I must admit that the sawtooth waves’ respective trajectories were approximations of both Goyder Lines since I didn’t have the appropriate means to map the lines at this point to frequency over a duration of 15 minutes. Goodness, bearing in mind I had pnumonia as well. I recall simply tweaking the frequency knob of an oscillator for each of the ISOs and reading each of the lines in real time. A bit like feeling around a room in the dark. It’s certainly not accurate, more of a poetic interpretation of the Lines, but it worked in its own way at this early stage.
Although sending the sawtooth waves directly into the vocoder produced an interesting result, by this stage I decided to use some extended effects processors as a means of further affecting and warping the harmonic relationship between the two waveforms before they reached the vocoder.
The technical process of Goyder’s Line Version 1 went as follows:
Two pre-recorded sawtooth waves of different frequencies are played back from an iPod simultaneously, their repsecitve frequencies gradually descending until they reach zero Hz. The upper frequency (which we’ll call ISO1) is mixed to the left channel, whilst the lower frequency (ISO2) is mixed to the right channel.
ISO1’s signal is sent to the left input of an Electroharmonix Memory Man (EHX-MM) – which is a stereo delay pedal with additional reverb effects. ISO2 is routed to the Memory Man, but before it reaches the right input of the EHX-MM it is sent via a Moog MF-108M (MF-108M), which is a fancy flanger.
The left and right output of the EHX-MM are then routed to the vocoder inputs of Microkorg – ISO 1 is routed to the Carrier input of the vocoder and ISO2 is routed to the Modulation input of the vocoder.
A customised setting on the Microkorg is selected, which allows a chosen interval (C-E-A) to be sustained over the duration of the performance.
At the beginning of the performance, the sawtooth waves are played back from the iPod, with ISO 1 and 2’s signals subject to discrete modulations before reaching the Microkorg’s vocoder.
The performance concludes one both of the sawtooth waves have reached zero Hz.
Here’s a couple of brief snippets from the performance that night. Captured by Sebastian Tomczak:
Andrew Lord, who was present at the performance offered the following observations on this early version of the work:
This was gentle, still music with a throbbing texture that ebbed and flowed, slowly developing and changing. It seemed to be music more about textures than about events, but Louth-Robins seemed to pull off something of a magic trick – you realized at the end that it had become something completely different from what it was at the start and it happened under your nose and you didn’t know how. The throbbing pulses that were playing off each other gradually disappeared and left purer extended tones before the piece ended.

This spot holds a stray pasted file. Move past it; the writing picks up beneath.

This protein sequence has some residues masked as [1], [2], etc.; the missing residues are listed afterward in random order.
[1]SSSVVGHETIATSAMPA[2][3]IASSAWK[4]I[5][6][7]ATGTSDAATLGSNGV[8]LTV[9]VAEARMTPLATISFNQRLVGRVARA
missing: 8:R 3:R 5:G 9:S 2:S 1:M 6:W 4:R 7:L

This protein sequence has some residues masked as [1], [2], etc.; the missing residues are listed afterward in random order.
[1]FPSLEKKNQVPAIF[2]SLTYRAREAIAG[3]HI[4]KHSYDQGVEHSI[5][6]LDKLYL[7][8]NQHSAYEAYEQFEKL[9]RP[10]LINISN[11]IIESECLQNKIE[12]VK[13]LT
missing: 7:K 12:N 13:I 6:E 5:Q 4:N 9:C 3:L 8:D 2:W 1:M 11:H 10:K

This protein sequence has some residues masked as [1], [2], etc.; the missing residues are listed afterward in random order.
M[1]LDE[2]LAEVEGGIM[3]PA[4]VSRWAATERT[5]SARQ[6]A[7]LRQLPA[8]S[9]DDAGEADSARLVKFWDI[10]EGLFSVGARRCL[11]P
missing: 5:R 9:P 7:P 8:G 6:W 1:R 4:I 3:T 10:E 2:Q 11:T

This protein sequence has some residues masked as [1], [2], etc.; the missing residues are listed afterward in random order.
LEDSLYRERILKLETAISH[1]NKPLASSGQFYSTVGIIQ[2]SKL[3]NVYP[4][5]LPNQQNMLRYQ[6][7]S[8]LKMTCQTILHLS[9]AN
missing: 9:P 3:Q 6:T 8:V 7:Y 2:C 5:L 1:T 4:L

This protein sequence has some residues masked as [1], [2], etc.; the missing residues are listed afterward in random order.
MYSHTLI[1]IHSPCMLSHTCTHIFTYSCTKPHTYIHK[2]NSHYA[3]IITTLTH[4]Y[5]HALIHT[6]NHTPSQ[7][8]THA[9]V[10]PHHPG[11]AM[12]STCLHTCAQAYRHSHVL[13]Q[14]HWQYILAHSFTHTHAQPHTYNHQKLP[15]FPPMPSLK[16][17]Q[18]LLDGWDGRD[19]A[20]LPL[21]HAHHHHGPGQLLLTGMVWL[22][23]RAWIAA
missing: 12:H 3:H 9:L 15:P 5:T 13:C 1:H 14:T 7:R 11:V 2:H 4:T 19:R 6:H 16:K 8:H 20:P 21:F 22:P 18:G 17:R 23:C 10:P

Second and Third versions: Max/MSP comes into the mix (early 2015)
Following the performance in July 2014, Goyder’s Line was put on ice for the remainder of the year as other projects and activities took priority. By the time I returned to the work in 2015 I was eager to refine the Lines and render them a little more accurately and faithfully. Max/MSP seemed like the most ideal way to realise this.
Max/MSP is patching paradigm software which I’ve used on an infrequent basis since 2002. It can be used and applied in number of ways. Although it is predominantly music and sound based, more recent iterations of the software (Vizzie, Jitter) have provided the ability to design and control aspects of visual media.
I employed Max/MSP for two reasons: to be able program the ISO line mapping and to draw the ISOs as faithful representations of both Goyder Lines. The ISOs would – like the previous version – provide the trajectories for the respective frequencies of the sawtooth waves to follow.
Looking back now, with Max/MSP I easily achieved one of these goals (presets) whilst the other (drawing the line) was an arduous process of complex sub-patches, refinement, losing my patience…and further refinement. The line drawing function was particularly laboureous insofar that I can’t believe I subjected myself (or the software for that matter) to such a painful process.
The mapping of the lines to frequencies was derived from the above sketch, whereby the points on the x axis (marked 0-14) would represent a multiple of a frequency. So that a point at 11 would be subject to a simple equation (x axis point * 100 / 3.5 = frequency) so that a point at 11 would equal 314.28 Hz.
With the extended effects (EXH-MM and MF-108M) still in place, I made several recordings of this set-up in mid-2015, with Version 3 of Goyder’s Line released as part of my self-released Maurilia Sound Studio series.